Rumour was always that Massa’s contract allowed for replacement due to to poor performance (traditionally measured as a percentage of team-mate’s points) after 10 races – has patience run out? Who could they bring in to bolster the WCC points and ensure at least 2nd?

      • Prisoner Monkeys (@prisoner-monkeys) said on 23rd July 2012, 12:32

        Just because they can drop Massa, it doesn’t mean they will drop Massa. While it might help them get some results, it will also be disruptive to the team – and in the time it takes a replacement driver to settle into the team, Massa could have been scoring more points.

        What’s more, there isn’t any really-viable replacement. The team has shown hesitation to take rookies in the past, and have plainly stated that drivers like Sergio Perez are too inexperienced for the team. All of the other potential candidates, like Jaime Algeursuari and Adrian Sutil, have been out of the sport for six months, and have no knowledge or experience of the cars and tyres (even Algeursuari admitted that he hasn’t driven on the final grade of Pirelli tyres).

        Felipe Massa might be under-performing, but he is still the best person for that seat right now.

        • bananarama (@bananarama) said on 23rd July 2012, 16:38

          Nick Heidfeld FTS (for the seat)!! :-D

          Massa CAN get the results for Ferrari (as seen in Silverstone), he just rarely has a qiet weekend without mistakes or bad luck, once that changes he will be okay. Meanwhile, he can drive the improved Ferrari qite fast (sure Alonso is faster than him – no pun intended – but how many people out there could drive that Ferrari faster .. and as Alonso has shown time and again, its not always about going as fast as one could) so lets hope Felipe stabilizes and the rumours will become less intense very quickly.

        • DVC (@dvc) said on 24th July 2012, 6:12

          Rubens Barrichello?

      • OmarR-Pepper (@omarr-pepper) said on 23rd July 2012, 14:29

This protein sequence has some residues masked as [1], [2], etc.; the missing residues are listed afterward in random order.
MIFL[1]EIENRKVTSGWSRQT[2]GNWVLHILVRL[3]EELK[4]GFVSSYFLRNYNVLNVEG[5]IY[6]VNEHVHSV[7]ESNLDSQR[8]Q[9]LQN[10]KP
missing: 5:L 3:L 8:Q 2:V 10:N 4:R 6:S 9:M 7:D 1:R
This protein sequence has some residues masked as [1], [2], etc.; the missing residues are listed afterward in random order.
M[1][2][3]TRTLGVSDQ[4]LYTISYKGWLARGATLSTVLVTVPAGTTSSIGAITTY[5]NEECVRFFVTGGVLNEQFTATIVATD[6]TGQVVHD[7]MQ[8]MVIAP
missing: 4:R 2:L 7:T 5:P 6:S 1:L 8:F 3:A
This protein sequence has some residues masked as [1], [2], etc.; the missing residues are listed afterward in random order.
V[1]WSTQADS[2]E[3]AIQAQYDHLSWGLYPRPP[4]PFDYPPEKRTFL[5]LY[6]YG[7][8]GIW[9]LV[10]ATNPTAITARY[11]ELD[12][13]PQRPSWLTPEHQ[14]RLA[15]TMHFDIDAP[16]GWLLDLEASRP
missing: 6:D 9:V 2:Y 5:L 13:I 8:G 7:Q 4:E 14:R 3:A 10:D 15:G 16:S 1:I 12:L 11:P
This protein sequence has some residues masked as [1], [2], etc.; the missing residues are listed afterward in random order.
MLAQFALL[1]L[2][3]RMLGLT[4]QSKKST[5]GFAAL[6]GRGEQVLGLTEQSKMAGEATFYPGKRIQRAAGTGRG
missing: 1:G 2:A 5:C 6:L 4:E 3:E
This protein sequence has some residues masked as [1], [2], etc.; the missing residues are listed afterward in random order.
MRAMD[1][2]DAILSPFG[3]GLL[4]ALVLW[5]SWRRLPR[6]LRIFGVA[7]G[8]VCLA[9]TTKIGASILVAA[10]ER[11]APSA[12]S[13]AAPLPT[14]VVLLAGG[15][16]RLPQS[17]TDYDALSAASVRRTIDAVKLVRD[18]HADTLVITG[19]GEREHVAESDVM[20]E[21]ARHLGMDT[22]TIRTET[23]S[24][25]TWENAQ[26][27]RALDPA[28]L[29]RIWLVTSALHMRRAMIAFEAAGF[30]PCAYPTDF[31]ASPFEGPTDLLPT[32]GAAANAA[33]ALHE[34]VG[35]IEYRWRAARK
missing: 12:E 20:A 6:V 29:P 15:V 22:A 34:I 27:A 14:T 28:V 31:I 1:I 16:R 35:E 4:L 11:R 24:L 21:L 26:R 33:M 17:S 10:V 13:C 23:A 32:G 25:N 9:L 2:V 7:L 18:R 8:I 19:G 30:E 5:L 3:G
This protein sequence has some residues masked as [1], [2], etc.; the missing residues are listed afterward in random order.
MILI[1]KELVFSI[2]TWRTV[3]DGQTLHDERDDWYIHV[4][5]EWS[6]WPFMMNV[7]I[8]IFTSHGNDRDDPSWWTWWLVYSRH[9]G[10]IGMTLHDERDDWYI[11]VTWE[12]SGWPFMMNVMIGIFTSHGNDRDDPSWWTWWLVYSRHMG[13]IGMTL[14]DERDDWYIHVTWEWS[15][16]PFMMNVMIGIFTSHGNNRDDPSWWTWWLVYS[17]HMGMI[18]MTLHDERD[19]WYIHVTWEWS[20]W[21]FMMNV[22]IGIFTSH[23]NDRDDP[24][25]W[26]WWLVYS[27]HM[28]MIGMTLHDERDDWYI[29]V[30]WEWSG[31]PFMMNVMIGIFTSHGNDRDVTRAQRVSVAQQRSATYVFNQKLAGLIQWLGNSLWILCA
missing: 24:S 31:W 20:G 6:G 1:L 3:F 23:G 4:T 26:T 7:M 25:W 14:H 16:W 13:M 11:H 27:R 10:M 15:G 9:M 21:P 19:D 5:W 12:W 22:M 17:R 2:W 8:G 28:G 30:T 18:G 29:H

How on Earth ca Massa get AS MANY POINTS as Alonso? That would mean A race can have two first places, for example… :) But I get the point, he should deliver better performances (and to buy a big bunch of good luck).

        • matt90 (@matt90) said on 23rd July 2012, 15:33

          Quite easily. See Hamilton and Alonso in 2007.

        • Gridl0k said on 23rd July 2012, 17:02

          Read it again – I was pointing out that if both Ferrari drivers performed as well as Felipe the team would be in dire straits. IE, he’s not good enough for Ferrari, sad though it may be.

          • sid_prasher (@) said on 24th July 2012, 18:29

            it is all conjecture...if both mclaren drivers had as many points as button had before Germany they would still be beaten by Alonso alone.. Let us just stick to facts….and the fact is that Felipe is 14th on the points table while Alonso is first. He has not finished on the podium for 2 yrs and needs to do so before he runs out of chances.

    • Jayfreese (@) said on 23rd July 2012, 20:29

      Worst ratio of wins per appearance for Fernando Alonso amongst the only five drivers to have won at least 30 Grand Prix in Formula 1 history. Interesting!

      • Nixon (@nixon) said on 23rd July 2012, 20:48

        That is interesting, but half of Alonso’s career was in an average car. Unlike the top 4 drivers…

        • javlinsharp (@javlinsharp) said on 23rd July 2012, 21:50

          That is interesting, but half of Alonso’s career was in an average car

          Im not so sure about that, that Renault was pretty good back in the day.
          Fernando was getting podiums as early as 2004 and finished 4 in the WDC if I recall, only 1 year after replacing Button at Benetton.
          Certinally not as good a start as LH might have had, but definatly not too shabby.

          • leadfoot (@leadfoot) said on 23rd July 2012, 23:56

            I think his first win was 2003? I could be wrong though. I think he has had a couple of great cars but some really poor ones as well. Some of those Renaults at his second stint were terrible. The longer seasons kind of compound that statistic however when you compare him to the company he is keeping there isn’t a lot of shame in that.

          • AlonsoWDC (@alonsowdc) said on 24th July 2012, 0:46

            2001 Minardi was obviously an unwinnable car.
            If the 2009 Championship was played out ten times, I doubt Alonso would have scored a single victory.
            I would love to see who else on the grid could have done what he did with the 2008 Renault.